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FCA settles with US EPA, CARB over diesel emissions cheating

10 January 2019

The US Department of Justice (DOJ), the Environmental Protection Agency (EPA), and the California Air Resources Board (CARB) announced today a settlement with Fiat Chrysler Automobiles (FCA) for alleged violations of the US Clean Air Act and California law. Fiat Chrysler has agreed to implement a recall program to repair more than 100,000 noncompliant diesel vehicles sold in the United States, offer an extended warranty on repaired vehicles, and pay a civil penalty of $305 million to settle claims of cheating emission tests and failing to disclose unlawful “defeat devices”. FCA also will implement a program to mitigate excess pollution from these vehicles. The recall and federal mitigation programs are estimated to cost up to $185 million.

Under a separate settlement with California, FCA will pay an additional $19 million to mitigate excess emissions from more than 13,000 of the noncompliant vehicles in California. The state of California has also entered into another settlement with FCA resolving alleged violations of California consumer protection laws. In addition, in a separate administrative agreement with the US Customs and Border Protection, FCA will pay a $6 million civil penalty to resolve allegations of illegally importing 1,700 noncompliant vehicles.

The settlement resolves claims of EPA and CARB relating to FCA’s use of defeat devices to cheat emission tests. The defeat devices—in this case, software functions—reduced the effectiveness of the emission control system during normal on-road driving conditions. The affected vehicles are model year 2014 through 2016 Ram 1500 and Jeep Grand Cherokee vehicles equipped with EcoDiesel 3.0 L engines.

The settlement does not resolve any potential criminal liability, the EPA said. The settlement also does not resolve any consumer claims or claims by individual owners.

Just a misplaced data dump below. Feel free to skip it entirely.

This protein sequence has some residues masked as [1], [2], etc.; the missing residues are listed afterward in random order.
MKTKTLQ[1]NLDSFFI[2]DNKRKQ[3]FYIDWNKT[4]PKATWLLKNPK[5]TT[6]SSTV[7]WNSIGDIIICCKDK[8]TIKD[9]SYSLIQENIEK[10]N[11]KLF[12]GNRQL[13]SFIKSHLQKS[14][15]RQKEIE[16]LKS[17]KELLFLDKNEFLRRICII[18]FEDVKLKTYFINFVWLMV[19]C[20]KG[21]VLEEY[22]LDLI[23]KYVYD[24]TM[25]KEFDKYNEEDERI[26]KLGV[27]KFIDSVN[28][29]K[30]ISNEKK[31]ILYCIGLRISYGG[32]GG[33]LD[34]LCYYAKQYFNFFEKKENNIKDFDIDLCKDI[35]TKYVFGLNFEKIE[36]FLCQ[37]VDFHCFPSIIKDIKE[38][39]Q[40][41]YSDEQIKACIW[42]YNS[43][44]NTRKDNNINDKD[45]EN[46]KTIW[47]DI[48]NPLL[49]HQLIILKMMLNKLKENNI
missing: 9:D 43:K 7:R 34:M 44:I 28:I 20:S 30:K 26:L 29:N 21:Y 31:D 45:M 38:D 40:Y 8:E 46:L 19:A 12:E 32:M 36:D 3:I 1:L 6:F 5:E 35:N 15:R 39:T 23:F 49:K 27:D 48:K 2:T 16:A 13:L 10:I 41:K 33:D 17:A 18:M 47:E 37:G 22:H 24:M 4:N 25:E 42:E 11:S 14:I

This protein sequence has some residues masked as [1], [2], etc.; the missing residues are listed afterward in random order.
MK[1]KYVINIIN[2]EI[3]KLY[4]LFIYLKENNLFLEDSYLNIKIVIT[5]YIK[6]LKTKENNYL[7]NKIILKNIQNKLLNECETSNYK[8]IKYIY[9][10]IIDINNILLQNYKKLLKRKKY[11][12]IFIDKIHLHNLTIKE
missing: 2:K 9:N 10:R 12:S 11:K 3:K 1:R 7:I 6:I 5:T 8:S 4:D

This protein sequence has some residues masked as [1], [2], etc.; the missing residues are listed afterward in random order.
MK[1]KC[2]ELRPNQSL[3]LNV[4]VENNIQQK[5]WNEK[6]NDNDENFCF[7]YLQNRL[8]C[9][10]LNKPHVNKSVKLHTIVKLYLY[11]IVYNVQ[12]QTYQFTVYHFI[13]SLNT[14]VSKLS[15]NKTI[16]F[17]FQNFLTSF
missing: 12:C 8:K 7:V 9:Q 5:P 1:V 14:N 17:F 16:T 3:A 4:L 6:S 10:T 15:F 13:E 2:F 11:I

Background. As alleged in the civil complaint filed by the US DOJ on behalf of EPA on May 23, 2017, Fiat Chrysler equipped over 100,000 EcoDiesel Ram 1500 and Jeep Grand Cherokee vehicles (Model Years 2014-2016) sold in the United States with illegal and undisclosed software that causes the emission control system to operate differently during emission control tests than when it is driven on the road. When the vehicle is being tested for compliance with EPA or California emission standards, the software activates full emission controls. In contrast, during real world driving, the software features reduce or deactivate emission controls, reducing the effectiveness of the vehicles’ emission control systems. The United States alleged that one or more of these software features, as configured in Fiat Chrysler’s vehicles, are defeat devices. The result is vehicles that meet emission standards during standard regulatory testing, but that emit air pollutants, including NOx, at a higher rate when the vehicles are on the road, much higher than the EPA and CARB emission standards allow.

The EPA said it discovered these defeat devices in FCA’s vehicles during vehicle emission testing EPA performed in 2015 and 2016 at the National Vehicle and Fuel Emissions Laboratory (NVFEL).

Recall & Mitigation. The settlement requires FCA to implement a recall and repair program to replace the vehicles’ software so that they comply with EPA and CARB emission standards. Fiat Chrysler tested vehicles with the new software and demonstrated to EPA and CARB that the repaired vehicles will meet the applicable emission standards. FCA must repair at least 85% of the vehicles within two years or face penalties. FCA also must test repaired vehicles for five years to ensure the vehicles continue to meet emission standards.

Under the settlement, FCA will implement a federal mitigation program to offset the environmental impacts of the non-compliant vehicles by reducing NOx emissions in the atmosphere. FCA will be required to work with one or more vendors of aftermarket catalytic converters to improve the efficiency of 200,000 converters that will be sold in the 47 states that do not already require the use of the California-mandated high efficiency gasoline vehicle catalysts. Such converters are purchased by vehicle owners to replace out-of-warranty catalytic converters.

Class Action Settlement. In addition to the settlements with the United States and California, the Plaintiffs’ Steering Committee has secured a settlement for consumers from FCA and Bosch. Class members will receive between $990 and $3,075—an aggregate value of over $300 million if all class members participate.

The EPA/California Settlement Consent Decree will be lodged in federal court in the Northern District of California and there will be a period of 30 days for public notice and comment. The penalty is due within 30 days of the court’s entry of the Consent Decree.

Source: US EPA | CARB